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1. Make a plan
The first step is to plan when and where you want to go camping for the summer. Plan early. Don’t wait until a week out to make plans or you won’t have time to make adequate preparations. You may need to buy specific supplies or book excursions/activities.
2. Pick a destination
Once you know when you’ll go camping, pick a destination. Here’s a resource for finding awesome places to camp near you. camping-usa.com
3. Get reservations
Many public campgrounds – especially the more developed ones – require reservations well in advance if you want a decent shot at staying there. I’ve had success with the walk-in options at some very popular campgrounds, but it’s a gamble if you don’t have a reservation.
You can find campsites near you and book many public campground reservations through reserveamerica.com.
4. Plan your trip activities
Once you know where and when you’ll be camping for the summer, you can plan out your trip details. Camping near a lake with a beach and fishing will be totally different than camping in a wooded forest with a stream. Knowing what you’ll be spending your time doing on the camping trip will dictate how you plan, pack, and set up your camping trip and campsite.
5. Get a map
Once you know what you’ll be spending your time doing while your out camping for the summer, it’s a good idea to pick up a map of the area. I like to have a paper map as well as digital maps with GPX files loaded on my phone and watch for any hikes. Read more about how to prepare for navigating your adventures here.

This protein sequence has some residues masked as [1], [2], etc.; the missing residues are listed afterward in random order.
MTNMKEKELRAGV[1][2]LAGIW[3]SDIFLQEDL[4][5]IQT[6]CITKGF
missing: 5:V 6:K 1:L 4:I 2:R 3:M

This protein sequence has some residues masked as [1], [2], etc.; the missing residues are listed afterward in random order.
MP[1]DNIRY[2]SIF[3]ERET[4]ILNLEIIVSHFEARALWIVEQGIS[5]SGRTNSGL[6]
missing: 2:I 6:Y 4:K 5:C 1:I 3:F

If you’ll be doing anything in the water – and you should because it will be hot – pick up some waterproof paper to print your maps on. I love this stuff and almost always print my maps on it. Even for dry hikes, I can stick a map in my pocket and not worry about it getting ruined from getting sweaty or wet.
6. Buy the right gear
Once you know where you’re going and what activities you’ll be doing, it’s time to go shopping! As an example, right now I’m planning a summer camping trip to canyon country here in Utah. I’m planning to hike, rock climb, kayak, and canyoneer. I’m going to need to buy the right length of rope for canyoneering, and ensure everyone in the group has the right wetsuits since the water will be cold. I also need to buy a sleeping pad since my 14-year-old is now taller than me and still sleeping on a shortie pad. (Any pad recommendations?)
I like to do my shopping early so I can find the best deals and have things delivered well in time to organize and pack. Last-minute shopping and packing lead to forgetting things or not being organized and efficient while you’re out.
7. Leave your trip plan with someone
Once you’ve got all your gear (minus the perishable food), and you’ve got a good itinerary set, it’s time to share your plan with others. Leave a copy of your planned itinerary and any secondary or backup plans you may have if the main one doesn’t work. This plan should include your destinations, times planned for each activity and times you plan to return. It can be hard to get exact times but do the best you can. Routes for hikes or other activities you’ll be doing away from camp are especially important as those are the places you’re most likely to get lost or stranded and need someone to come find you.